Mercury’s transit in front of the Sun is one of the rarest spectacles of astronomy visible from Earth. On the day of the transit, the closest planet to the Sun will pass directly in front of the star’s glowing face. The transit will be visible from the UK and other parts of the world in November.
When is the Mercury transit 2019?
From on our position on Earth, Mercury passes in between the Earth and the Sun only about 13 times every 100 years.
The planetary transit typically occurs in May and November.
The last Mercury transits were seen on May 9, 2016, November 8, 2006, and May 7, 2003.
The upcoming Mercury transit will unfold on Monday, November 11.
After that, astronomers have calculated the next transit will fall on November 13, 2032.
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What time is the Mercury transit this year?
The Mercury transit will be visible in the daytime hours just after noon.
Here in the UK, the transit will begin around 12.35pm GMT and last for about three-and-a-half hours.
According to the Royal Observatory Greenwich in London, the transit will wrap up around 4.15 pm GMT or shortly past sunset.
In the US, however, space agency NASA said the transit will be visible between 4.35am PST and 10.04am PST.
How to watch the Mercury transit 2019?
If you would like to watch the Mercury transit next month, you can do so from the comfort of your home.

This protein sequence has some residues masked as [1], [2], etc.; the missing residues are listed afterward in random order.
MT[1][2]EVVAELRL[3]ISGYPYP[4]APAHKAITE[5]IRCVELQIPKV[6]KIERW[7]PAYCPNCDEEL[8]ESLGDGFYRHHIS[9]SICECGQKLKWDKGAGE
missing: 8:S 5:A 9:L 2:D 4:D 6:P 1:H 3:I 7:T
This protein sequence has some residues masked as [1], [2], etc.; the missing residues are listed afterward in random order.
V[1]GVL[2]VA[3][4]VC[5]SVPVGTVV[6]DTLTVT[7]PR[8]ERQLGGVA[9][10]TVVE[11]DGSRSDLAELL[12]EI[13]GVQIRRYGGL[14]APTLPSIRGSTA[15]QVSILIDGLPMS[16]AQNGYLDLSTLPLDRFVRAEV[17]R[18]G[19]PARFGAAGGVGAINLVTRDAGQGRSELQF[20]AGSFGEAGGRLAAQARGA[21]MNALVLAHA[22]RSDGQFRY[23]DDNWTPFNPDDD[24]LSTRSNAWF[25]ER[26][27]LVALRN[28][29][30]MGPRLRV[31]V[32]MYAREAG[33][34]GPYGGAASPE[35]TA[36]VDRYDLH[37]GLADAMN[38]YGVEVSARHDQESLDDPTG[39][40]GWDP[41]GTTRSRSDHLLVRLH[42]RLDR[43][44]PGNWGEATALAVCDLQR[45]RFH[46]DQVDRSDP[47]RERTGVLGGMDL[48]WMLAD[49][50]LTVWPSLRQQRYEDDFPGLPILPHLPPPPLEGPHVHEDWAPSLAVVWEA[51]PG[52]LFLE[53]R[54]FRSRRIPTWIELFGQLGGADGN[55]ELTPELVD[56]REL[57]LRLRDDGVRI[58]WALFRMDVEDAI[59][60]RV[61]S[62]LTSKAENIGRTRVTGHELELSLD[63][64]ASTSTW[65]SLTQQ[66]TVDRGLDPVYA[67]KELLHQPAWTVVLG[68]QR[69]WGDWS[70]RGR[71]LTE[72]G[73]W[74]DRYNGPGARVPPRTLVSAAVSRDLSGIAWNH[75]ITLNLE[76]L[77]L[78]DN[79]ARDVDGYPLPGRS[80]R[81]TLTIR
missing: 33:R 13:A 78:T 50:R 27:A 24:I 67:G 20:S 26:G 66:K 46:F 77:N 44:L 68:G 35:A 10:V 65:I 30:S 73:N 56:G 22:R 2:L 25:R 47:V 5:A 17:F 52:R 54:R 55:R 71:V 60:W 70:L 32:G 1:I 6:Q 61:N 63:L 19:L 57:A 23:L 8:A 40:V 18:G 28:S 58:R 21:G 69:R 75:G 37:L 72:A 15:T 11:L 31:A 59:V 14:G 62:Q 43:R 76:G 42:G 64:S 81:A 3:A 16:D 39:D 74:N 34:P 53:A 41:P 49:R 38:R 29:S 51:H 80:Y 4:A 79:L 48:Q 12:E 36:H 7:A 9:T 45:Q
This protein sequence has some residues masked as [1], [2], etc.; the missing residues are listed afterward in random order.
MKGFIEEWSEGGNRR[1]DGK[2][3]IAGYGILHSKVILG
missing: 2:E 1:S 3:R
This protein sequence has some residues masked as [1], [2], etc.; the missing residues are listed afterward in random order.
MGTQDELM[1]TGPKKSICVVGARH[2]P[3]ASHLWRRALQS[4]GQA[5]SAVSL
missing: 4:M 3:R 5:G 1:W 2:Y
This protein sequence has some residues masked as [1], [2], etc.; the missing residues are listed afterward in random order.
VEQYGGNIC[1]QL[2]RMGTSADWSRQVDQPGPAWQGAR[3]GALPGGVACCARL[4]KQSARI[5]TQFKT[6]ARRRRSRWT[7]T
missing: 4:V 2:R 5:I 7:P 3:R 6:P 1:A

“Observing the transit of Mercury here at Greenwich in 2019 continues a tradition that dates back to the early 18th century.”
The live stream will feature views of the Sun and Mercury as seen by the Annie Maunder Astrographic Telescope in Greenwich.
Click here to watch the Royal Observatory broadcast.
Alternatively, you can choose to watch the Mercury transit outdoors.
However, there are certain safety precautions you will have to take before you can observe the event.
You will need to secure a pair of dedicated solar filters – not eclipse glasses – and you should never look directly at the Sun.
Astronomer Dr Emily Drabek-Maunder said: “The transit of Mercury this November 11 can be seen across the UK and will start at 12.30pm and be visible throughout the afternoon as the Sun sets.
“It will not be possible to observe or photograph the planet without a telescope because of how small Mercury is compared to our Sun.
“Unfortunately, the transit will not be visible through eclipse glasses.
“A special solar filter will also need to be used to view the Sun safely and avoid damaging any equipment.”
Source: Daily Express :: Science Feed